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Homework Help: Solving a Differential Equation from story problem

  1. May 15, 2010 #1


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    The problem statement, all variables and given/known data

    A mass weighing 2 lbs stretches a spring 6 inches. If the mass is then pulled down an additional 3 inches and then released, and there is no damping, determine the position u of the mass at ay time T according to the form Acos(wT-phi).

    The attempt at a solution

    The k of the spring is 2 lbs/ 6 inches, or 1/3 lbs/inches. The mass is 2lbs/32ft/sec^2, or 1/16.

    From this I get the differential equation:
    1/16U'' +1/3U = 0

    Making U e^rt and skipping a few steps
    1/16r^2+1/3 = 0
    Using the quadratic:
    r = 0+- 8 sqroot(1/12) (-1/12 actually, but it doesn't matter here.)

    So: y = C1 cosine (8 sqroot(1/12)T) + C2 sine (8 sqroot(1/12)T)

    The initial condition of y(0) ought to be 3, since the spring was stretched 3 inches, and y'(0) ought to be 0 since it was released not pushed, correct? (I'm suspicious of this step.)

    If so, y(0) = C1 cosine (8 sqroot(1/12)T) + 0 (since the sine of 0 is 0).
    And furthermore, y(0) = C1, so C1 =3.

    y'(0) = [0] + C2 (8 sqroot(1/12)) cosine (8 sqroot(1/12)T)
    y'(0) = C2 (8 sqroot (1/12))
    0 = C2

    So y=3cosine(8sqroot(1/12)T)

    From this, translating to the form of A cosine (wT-phi) isn't hard:
    A = (3^2)^.5 = 3
    W = 8 sqroot(1/12)
    And phi is tan^-1 (0/3) = 0

    My solution is 3 cosine 8(sqroot(1/12))T.

    Unfortunately, this is wrong. Where did I goof up?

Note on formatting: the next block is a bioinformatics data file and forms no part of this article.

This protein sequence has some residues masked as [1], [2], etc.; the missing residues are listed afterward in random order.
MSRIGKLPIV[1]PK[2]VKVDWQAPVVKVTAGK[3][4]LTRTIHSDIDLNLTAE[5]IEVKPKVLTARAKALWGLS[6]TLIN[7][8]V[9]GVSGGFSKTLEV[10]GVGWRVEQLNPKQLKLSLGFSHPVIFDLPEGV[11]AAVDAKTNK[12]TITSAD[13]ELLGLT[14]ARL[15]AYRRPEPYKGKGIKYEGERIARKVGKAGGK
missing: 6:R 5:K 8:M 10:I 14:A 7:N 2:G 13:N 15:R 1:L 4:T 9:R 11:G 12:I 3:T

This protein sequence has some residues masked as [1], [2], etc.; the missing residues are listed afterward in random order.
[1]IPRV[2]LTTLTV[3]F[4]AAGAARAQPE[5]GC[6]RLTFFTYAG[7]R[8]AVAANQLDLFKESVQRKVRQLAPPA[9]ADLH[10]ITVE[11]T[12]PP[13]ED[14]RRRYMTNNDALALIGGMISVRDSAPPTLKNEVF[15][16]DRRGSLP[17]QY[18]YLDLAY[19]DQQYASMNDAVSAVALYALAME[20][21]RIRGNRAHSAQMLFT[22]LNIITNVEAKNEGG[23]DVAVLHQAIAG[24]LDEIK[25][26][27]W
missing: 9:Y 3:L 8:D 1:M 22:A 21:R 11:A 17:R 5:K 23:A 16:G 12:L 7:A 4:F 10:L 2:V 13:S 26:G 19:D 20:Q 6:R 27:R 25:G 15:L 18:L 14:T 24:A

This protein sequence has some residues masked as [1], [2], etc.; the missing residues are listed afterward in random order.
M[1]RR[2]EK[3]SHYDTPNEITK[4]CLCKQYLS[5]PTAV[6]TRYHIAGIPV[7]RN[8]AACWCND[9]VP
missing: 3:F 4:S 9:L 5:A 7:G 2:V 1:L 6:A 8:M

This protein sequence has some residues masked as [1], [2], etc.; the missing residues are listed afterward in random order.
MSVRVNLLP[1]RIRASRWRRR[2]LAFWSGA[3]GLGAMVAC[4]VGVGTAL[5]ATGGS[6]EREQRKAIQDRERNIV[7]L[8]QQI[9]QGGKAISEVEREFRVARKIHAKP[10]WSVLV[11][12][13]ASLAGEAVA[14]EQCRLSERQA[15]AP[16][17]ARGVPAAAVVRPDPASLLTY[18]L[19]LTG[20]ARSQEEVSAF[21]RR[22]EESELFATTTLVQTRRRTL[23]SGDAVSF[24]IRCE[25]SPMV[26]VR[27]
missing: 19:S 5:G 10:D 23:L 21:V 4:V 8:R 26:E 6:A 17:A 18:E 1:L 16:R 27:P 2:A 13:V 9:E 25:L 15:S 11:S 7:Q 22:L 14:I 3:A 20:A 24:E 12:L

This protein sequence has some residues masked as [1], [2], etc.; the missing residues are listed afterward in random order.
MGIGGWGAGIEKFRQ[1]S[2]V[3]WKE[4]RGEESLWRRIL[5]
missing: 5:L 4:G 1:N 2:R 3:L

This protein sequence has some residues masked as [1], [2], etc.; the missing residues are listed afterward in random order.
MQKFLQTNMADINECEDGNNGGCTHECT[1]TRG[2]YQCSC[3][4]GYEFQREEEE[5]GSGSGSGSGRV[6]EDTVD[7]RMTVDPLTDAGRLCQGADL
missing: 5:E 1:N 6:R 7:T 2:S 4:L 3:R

2. jcsd
  3. May 15, 2010 #2


    Staff: Mentor

    There are also two initial conditions. You should state them with your differential equation.
    Well, really it does, since it makes the difference between complex solutions for r and real solutions.

    In any case,
    Be consistent in your variables. The dependent variable started off as u; now it's y.

    It all depends on which direction you choose to be the positive y axis. I would be more inclined to say that y(0) = -3.
    It could be that the book's answer has rationalized the radical. What answer does the book give?
  4. May 15, 2010 #3


    User Avatar

    The answer given is:
    .25 cos(8t)
  5. May 16, 2010 #4


    Staff: Mentor

    Your spring constant is incorrect, which leads to an incorrect differential equation. The mass is 1/16 slug (1 slug = 32 lb/(ft/sec)^2). Your spring constant is 2lb/6 in = 4 lb/ft. The spring constant should not be in terms of inches.

    All length measures, including the initial condition, should be in terms of feet, not inches.
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